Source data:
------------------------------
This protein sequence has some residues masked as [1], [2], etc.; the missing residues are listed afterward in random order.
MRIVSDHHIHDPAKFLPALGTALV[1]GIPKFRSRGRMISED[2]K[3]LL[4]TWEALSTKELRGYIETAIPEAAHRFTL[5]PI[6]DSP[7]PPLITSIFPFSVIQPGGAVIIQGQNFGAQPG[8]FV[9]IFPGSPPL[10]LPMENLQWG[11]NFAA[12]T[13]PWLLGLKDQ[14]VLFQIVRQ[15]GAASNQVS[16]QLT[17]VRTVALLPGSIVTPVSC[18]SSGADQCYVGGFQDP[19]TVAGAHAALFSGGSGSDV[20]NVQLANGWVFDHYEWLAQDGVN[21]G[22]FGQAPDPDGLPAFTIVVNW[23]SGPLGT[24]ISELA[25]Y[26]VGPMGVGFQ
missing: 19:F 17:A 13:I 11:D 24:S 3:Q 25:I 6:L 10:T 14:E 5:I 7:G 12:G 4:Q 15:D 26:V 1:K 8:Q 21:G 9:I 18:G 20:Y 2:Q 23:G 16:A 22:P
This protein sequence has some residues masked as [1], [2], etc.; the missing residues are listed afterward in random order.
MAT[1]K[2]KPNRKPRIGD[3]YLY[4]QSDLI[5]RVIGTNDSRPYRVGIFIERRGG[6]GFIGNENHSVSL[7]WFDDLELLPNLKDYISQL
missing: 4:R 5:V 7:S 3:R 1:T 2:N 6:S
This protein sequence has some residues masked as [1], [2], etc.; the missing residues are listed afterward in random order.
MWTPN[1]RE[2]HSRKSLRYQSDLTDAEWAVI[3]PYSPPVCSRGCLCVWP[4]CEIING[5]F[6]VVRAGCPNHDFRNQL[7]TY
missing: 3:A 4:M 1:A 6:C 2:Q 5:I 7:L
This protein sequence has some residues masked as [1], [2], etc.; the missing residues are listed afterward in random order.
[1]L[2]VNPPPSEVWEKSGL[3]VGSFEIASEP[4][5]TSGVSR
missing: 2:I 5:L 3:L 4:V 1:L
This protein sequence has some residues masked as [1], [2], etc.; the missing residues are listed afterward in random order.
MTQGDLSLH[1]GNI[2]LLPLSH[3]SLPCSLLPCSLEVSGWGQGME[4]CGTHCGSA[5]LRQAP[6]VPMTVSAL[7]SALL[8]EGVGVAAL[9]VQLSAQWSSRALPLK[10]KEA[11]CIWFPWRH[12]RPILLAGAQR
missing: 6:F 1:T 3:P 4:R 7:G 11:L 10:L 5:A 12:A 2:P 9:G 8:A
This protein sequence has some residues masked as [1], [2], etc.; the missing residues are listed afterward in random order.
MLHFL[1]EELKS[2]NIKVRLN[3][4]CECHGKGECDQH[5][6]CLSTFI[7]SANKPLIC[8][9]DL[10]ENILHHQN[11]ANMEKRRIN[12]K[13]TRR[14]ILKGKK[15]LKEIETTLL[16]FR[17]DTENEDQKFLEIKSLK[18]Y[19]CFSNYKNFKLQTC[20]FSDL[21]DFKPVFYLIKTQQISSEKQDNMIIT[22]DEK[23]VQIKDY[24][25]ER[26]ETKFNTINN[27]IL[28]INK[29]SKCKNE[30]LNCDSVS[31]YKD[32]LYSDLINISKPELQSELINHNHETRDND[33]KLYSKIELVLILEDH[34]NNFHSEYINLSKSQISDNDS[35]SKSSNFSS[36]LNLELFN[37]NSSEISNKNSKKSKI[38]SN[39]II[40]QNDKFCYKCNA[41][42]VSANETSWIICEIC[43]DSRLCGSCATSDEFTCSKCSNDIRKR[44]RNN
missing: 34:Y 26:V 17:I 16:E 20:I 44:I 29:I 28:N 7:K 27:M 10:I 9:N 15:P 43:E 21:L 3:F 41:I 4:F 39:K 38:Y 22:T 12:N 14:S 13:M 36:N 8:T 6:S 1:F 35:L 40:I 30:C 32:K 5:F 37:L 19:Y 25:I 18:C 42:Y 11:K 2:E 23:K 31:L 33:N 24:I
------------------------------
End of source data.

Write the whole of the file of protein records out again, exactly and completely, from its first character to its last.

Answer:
This protein sequence has some residues masked as [1], [2], etc.; the missing residues are listed afterward in random order.
MRIVSDHHIHDPAKFLPALGTALV[1]GIPKFRSRGRMISED[2]K[3]LL[4]TWEALSTKELRGYIETAIPEAAHRFTL[5]PI[6]DSP[7]PPLITSIFPFSVIQPGGAVIIQGQNFGAQPG[8]FV[9]IFPGSPPL[10]LPMENLQWG[11]NFAA[12]T[13]PWLLGLKDQ[14]VLFQIVRQ[15]GAASNQVS[16]QLT[17]VRTVALLPGSIVTPVSC[18]SSGADQCYVGGFQDP[19]TVAGAHAALFSGGSGSDV[20]NVQLANGWVFDHYEWLAQDGVN[21]G[22]FGQAPDPDGLPAFTIVVNW[23]SGPLGT[24]ISELA[25]Y[26]VGPMGVGFQ
missing: 19:F 17:A 13:I 11:D 24:S 3:Q 25:I 6:L 10:T 14:E 5:I 7:G 12:G 4:Q 15:D 26:V 1:K 8:Q 21:G 9:I 18:G 20:Y 2:Q 23:G 16:A 22:P
This protein sequence has some residues masked as [1], [2], etc.; the missing residues are listed afterward in random order.
MAT[1]K[2]KPNRKPRIGD[3]YLY[4]QSDLI[5]RVIGTNDSRPYRVGIFIERRGG[6]GFIGNENHSVSL[7]WFDDLELLPNLKDYISQL
missing: 4:R 5:V 7:S 3:R 1:T 2:N 6:S
This protein sequence has some residues masked as [1], [2], etc.; the missing residues are listed afterward in random order.
MWTPN[1]RE[2]HSRKSLRYQSDLTDAEWAVI[3]PYSPPVCSRGCLCVWP[4]CEIING[5]F[6]VVRAGCPNHDFRNQL[7]TY
missing: 3:A 4:M 1:A 6:C 2:Q 5:I 7:L
This protein sequence has some residues masked as [1], [2], etc.; the missing residues are listed afterward in random order.
[1]L[2]VNPPPSEVWEKSGL[3]VGSFEIASEP[4][5]TSGVSR
missing: 2:I 5:L 3:L 4:V 1:L
This protein sequence has some residues masked as [1], [2], etc.; the missing residues are listed afterward in random order.
MTQGDLSLH[1]GNI[2]LLPLSH[3]SLPCSLLPCSLEVSGWGQGME[4]CGTHCGSA[5]LRQAP[6]VPMTVSAL[7]SALL[8]EGVGVAAL[9]VQLSAQWSSRALPLK[10]KEA[11]CIWFPWRH[12]RPILLAGAQR
missing: 6:F 1:T 3:P 4:R 7:G 11:L 10:L 5:A 12:A 2:P 9:G 8:A
This protein sequence has some residues masked as [1], [2], etc.; the missing residues are listed afterward in random order.
MLHFL[1]EELKS[2]NIKVRLN[3][4]CECHGKGECDQH[5][6]CLSTFI[7]SANKPLIC[8][9]DL[10]ENILHHQN[11]ANMEKRRIN[12]K[13]TRR[14]ILKGKK[15]LKEIETTLL[16]FR[17]DTENEDQKFLEIKSLK[18]Y[19]CFSNYKNFKLQTC[20]FSDL[21]DFKPVFYLIKTQQISSEKQDNMIIT[22]DEK[23]VQIKDY[24][25]ER[26]ETKFNTINN[27]IL[28]INK[29]SKCKNE[30]LNCDSVS[31]YKD[32]LYSDLINISKPELQSELINHNHETRDND[33]KLYSKIELVLILEDH[34]NNFHSEYINLSKSQISDNDS[35]SKSSNFSS[36]LNLELFN[37]NSSEISNKNSKKSKI[38]SN[39]II[40]QNDKFCYKCNA[41][42]VSANETSWIICEIC[43]DSRLCGSCATSDEFTCSKCSNDIRKR[44]RNN
missing: 34:Y 26:V 17:I 16:E 20:I 44:I 29:I 28:N 7:K 27:M 10:I 9:N 15:P 43:E 21:L 3:F 41:I 4:F 39:K 38:Y 22:T 12:N 14:S 13:M 36:N 8:T 6:S 1:F 35:L 40:I 30:C 32:K 5:F 37:L 19:Y 25:I 18:C 42:Y 11:K 2:E 23:K 31:L 33:N 24:I